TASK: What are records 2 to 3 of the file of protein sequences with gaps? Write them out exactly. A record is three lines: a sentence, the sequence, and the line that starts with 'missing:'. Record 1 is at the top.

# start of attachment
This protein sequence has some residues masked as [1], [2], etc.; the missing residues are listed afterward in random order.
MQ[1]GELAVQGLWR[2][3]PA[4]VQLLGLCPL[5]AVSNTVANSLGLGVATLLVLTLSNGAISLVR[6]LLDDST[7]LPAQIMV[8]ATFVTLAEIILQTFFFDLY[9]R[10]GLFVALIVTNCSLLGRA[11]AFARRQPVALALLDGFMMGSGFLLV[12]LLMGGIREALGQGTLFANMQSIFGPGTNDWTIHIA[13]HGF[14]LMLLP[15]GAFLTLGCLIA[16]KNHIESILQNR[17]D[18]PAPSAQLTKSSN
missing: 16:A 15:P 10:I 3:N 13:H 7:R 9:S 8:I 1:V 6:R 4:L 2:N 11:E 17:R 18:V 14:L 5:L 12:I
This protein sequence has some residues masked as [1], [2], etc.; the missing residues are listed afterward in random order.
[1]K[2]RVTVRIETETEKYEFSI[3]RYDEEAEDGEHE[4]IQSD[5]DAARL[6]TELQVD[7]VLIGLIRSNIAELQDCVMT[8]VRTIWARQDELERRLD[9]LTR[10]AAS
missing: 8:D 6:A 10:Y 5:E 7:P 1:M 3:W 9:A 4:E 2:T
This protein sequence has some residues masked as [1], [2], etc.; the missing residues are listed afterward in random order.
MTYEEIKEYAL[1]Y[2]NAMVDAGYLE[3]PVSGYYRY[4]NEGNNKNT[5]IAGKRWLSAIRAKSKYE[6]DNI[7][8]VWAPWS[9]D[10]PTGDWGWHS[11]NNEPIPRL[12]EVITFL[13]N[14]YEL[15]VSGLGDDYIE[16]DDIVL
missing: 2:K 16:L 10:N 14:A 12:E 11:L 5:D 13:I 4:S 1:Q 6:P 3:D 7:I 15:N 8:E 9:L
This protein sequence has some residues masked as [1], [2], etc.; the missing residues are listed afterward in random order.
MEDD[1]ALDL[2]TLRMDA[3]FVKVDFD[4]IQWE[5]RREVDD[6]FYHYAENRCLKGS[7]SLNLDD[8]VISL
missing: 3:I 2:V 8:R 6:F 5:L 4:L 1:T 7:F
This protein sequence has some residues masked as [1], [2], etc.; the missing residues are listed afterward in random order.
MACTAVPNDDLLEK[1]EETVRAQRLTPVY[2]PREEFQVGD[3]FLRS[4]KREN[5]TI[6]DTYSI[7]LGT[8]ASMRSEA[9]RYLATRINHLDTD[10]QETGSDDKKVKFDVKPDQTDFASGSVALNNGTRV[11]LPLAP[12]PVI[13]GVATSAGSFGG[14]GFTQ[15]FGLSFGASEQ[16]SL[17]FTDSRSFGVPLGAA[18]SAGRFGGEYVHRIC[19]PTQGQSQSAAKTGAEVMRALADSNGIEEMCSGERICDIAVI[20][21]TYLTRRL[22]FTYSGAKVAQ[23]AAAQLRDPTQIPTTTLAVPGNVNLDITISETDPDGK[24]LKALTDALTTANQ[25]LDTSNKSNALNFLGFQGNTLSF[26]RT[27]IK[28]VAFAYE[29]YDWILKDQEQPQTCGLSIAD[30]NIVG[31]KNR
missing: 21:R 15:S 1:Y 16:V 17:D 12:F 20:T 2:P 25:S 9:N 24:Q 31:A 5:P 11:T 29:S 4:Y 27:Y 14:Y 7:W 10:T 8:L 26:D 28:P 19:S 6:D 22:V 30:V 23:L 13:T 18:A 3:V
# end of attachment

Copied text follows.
This protein sequence has some residues masked as [1], [2], etc.; the missing residues are listed afterward in random order.
[1]K[2]RVTVRIETETEKYEFSI[3]RYDEEAEDGEHE[4]IQSD[5]DAARL[6]TELQVD[7]VLIGLIRSNIAELQDCVMT[8]VRTIWARQDELERRLD[9]LTR[10]AAS
missing: 8:D 6:A 10:Y 5:E 7:P 1:M 3:W 9:A 4:E 2:T
This protein sequence has some residues masked as [1], [2], etc.; the missing residues are listed afterward in random order.
MTYEEIKEYAL[1]Y[2]NAMVDAGYLE[3]PVSGYYRY[4]NEGNNKNT[5]IAGKRWLSAIRAKSKYE[6]DNI[7][8]VWAPWS[9]D[10]PTGDWGWHS[11]NNEPIPRL[12]EVITFL[13]N[14]YEL[15]VSGLGDDYIE[16]DDIVL
missing: 2:K 16:L 10:N 14:A 12:E 11:L 5:D 13:I 4:S 1:Q 6:P 3:D 7:I 15:N 8:E 9:L